[easyazon-image align=”left” asin=”1118203267″ locale=”us” height=”110″ src=”http://ecx.images-amazon.com/images/I/51C8Gjes%2BxL._SL110_.jpg” width=”74″]Page 3: David Fitch / Geoff Holsclaw – Prodigal Christianity
But there is a further problem in making the church as the extension of the incarnation the cornerstone for understanding mission—there is one way in particular that “we” are not like Jesus: unlike the rest of us, Jesus requires no transformation. One of the most salient features of Prodigal Christianity is the concept of mutual transformation. It is the idea that each of us meets one another on a level playing field, because we can trust that God is always already at work in our lives and in the lives of those we encounter. Thus, we have no need to approach relationships with predetermined outcomes in mind, for we can receive the other with an open hand and open mind, willing to be transformed through that encounter, together. This kind of mutual transformation is not something that can be (easily) attributed to Jesus, however, since the transformation we find in Christ is not mutual, but wholly unilateral. In so closely aligning the work of the church with the extension of the incarnation, this key difference can be (and in this case is) lost. Failure to properly differentiate between Jesus and his church results in a church that not only extends Jesus, but also extends this same unilateral power to transform. This has tragic consequences.
Throughout the book Fitch and Holsclaw highlight how we can serve the poor through friendship rather than programs. While this is a helpful move in the right direction, it fails to go all the way down to a place of real mutuality. Never do they write about solidarity with the poor, nor do they discuss the ways such friendships call their own social location as middle-class white men into question. In fact, they fail to provide any concrete examples of the ways the poor might be agents of transformation for the church at all. Mutual transformation, it appears, only goes one way. In the most egregious example, they write, “God works for his righteousness through everyday relationships. The person who has slept in her car for three years learns how to work, think about a home, and think about relationships by being with people who do these things in everyday life. And when we who have jobs let hurting people into our lives, we see things about everyday life we never would have seen apart from these friends. It’s a mutual relationship” (141). If the church is Jesus extended, then it makes sense that the poor are saved by becoming like those already within the church. In this case, the kingdom breaks in as a homeless woman is assimilated into the culture of the middle-class.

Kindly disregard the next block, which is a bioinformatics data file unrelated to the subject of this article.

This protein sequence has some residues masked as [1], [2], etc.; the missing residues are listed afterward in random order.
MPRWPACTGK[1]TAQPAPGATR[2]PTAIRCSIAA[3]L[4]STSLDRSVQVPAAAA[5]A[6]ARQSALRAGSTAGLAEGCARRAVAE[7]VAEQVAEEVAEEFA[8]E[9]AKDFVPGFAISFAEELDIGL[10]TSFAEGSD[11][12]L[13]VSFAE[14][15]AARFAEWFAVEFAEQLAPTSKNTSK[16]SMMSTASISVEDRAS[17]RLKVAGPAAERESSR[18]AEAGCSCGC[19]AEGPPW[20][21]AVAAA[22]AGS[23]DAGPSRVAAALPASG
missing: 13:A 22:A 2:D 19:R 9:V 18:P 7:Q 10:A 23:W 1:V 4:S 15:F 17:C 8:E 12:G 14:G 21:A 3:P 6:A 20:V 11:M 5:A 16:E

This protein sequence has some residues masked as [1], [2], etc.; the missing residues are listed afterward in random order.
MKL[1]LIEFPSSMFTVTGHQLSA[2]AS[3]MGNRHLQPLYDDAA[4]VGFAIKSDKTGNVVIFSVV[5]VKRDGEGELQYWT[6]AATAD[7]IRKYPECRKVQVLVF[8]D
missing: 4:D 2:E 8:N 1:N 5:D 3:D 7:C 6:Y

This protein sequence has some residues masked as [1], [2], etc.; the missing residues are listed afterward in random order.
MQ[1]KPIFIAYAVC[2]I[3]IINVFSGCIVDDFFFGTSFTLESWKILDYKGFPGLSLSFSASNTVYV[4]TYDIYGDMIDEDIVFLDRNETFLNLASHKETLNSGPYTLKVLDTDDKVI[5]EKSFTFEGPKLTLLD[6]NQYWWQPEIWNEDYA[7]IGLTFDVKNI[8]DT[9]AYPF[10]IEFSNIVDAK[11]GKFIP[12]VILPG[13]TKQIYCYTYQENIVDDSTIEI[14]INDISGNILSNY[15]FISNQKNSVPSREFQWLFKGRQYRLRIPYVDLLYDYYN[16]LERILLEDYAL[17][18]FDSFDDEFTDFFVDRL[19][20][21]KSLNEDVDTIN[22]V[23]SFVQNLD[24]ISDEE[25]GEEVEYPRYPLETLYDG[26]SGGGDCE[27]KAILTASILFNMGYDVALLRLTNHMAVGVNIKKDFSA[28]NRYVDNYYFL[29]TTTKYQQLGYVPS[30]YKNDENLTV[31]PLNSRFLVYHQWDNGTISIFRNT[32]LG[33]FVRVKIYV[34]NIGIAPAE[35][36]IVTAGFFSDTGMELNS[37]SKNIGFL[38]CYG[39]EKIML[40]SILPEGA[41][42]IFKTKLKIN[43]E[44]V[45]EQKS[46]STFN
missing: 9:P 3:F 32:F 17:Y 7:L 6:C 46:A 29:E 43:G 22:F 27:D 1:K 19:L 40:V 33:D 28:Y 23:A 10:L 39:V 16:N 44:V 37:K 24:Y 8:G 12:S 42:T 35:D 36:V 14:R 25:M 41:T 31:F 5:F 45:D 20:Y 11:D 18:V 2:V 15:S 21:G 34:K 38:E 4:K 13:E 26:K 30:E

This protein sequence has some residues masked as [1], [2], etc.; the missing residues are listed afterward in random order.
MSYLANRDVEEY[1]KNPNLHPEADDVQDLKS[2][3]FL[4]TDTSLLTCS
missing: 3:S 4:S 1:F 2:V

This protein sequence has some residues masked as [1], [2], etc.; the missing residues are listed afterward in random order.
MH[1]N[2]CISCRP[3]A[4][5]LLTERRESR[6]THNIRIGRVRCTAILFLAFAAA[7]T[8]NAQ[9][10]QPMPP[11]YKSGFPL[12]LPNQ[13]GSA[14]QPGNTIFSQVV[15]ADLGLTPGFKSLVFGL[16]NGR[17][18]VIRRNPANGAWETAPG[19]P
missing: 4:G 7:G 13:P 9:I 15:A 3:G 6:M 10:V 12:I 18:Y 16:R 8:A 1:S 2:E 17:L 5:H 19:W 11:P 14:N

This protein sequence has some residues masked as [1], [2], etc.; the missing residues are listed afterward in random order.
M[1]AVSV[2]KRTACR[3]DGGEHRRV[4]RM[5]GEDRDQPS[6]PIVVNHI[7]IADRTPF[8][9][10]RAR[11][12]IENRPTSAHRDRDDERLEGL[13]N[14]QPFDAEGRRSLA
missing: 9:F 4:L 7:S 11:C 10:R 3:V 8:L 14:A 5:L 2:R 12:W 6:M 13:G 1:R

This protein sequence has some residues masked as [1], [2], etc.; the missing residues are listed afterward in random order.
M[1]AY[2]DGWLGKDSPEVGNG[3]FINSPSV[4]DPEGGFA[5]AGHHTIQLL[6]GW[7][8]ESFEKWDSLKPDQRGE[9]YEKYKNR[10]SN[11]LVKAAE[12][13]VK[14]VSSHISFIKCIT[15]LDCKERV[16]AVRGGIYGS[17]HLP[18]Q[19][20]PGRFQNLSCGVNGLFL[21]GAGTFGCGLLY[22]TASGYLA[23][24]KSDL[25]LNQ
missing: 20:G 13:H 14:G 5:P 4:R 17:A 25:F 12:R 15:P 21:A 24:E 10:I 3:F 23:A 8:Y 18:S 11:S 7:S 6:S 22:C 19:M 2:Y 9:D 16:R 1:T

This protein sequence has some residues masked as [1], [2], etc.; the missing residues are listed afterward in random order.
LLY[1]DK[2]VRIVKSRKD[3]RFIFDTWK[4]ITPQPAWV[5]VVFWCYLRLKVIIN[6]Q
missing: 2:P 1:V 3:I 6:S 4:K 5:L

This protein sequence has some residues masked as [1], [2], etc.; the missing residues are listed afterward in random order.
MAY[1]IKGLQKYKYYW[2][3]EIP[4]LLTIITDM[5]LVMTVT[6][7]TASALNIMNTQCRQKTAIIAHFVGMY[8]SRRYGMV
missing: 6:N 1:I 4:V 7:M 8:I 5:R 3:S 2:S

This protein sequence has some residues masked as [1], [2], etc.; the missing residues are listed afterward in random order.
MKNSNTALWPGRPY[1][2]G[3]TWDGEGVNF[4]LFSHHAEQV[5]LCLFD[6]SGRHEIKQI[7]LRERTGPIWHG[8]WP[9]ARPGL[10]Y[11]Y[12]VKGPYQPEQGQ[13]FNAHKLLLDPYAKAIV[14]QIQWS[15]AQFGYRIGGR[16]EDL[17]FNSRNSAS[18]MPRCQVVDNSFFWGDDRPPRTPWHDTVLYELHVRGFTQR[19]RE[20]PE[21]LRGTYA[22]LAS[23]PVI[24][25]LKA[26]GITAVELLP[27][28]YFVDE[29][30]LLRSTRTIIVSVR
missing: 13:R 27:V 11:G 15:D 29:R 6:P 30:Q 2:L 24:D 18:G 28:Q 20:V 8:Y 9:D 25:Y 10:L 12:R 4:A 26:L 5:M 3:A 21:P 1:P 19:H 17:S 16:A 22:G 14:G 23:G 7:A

The poor, though, are not the only ones to benefit from such prodigality. Fitch and Holsclaw also devote a chapter to exploring how such mutual transformation brings renewal to matters of sexuality. In a video they posted to Facebook, Fitch noted that this chapter (“Prodigal Relationships”) is the most important in the book. I assume this is because chapter 8 is where they understand themselves to have very clearly surpassed the positions of Neo-Reformers and Emergents. Here they articulate a vision for redeeming sexual brokenness through a posture that is both welcoming and mutually transforming. This posture moves beyond seeing sexual issues from a distance, toward a commitment “to love another, listen to one another, and submit to one another through the work of the Spirit and the word of the Scriptures” (122). It is prodigal as it begins from a place where none of wear labels because each is broken; therefore, we gather to discern God’s voice as we learn to become friends, realizing that we are all called to something bigger than our sexuality: “This kind of ‘welcoming and mutually transforming’ space . . . will be marked by the way we live humbly and hospitably among all people, including LGBTQ people. Once we are ‘with’ people, we can invite those seeking sexual redemption to join us in repentance and renewal of all desire (not just sexual ones)” (124).
This is a very promising approach to dealing holistically with the pressing sexual issues of our day. But if you’ve been paying attention, you should be suspicious that what you see is not what you get. Once again, mutual transformation turns out to be code for the unilateral movement of “you becoming like me.” As the chapter progresses, Fitch and Holsclaw reveal that the mutual transformation of sexual brokenness is limited to “deep patterns of behavioral abuse, patterns of objectifying and being objectified, pedophilia, and pornography” (126). In other words, though we’re not all that interested in being transformed by your LGBTQ-ness, we’d be happy for you to help us not watch porn. In the context of Prodigal Christianity, talking about sexual brokenness becomes a way not to talk about same-sex relationships. In fact, they make this point explicit: “This is not a heterosexual or an LGBTQ issue” (126).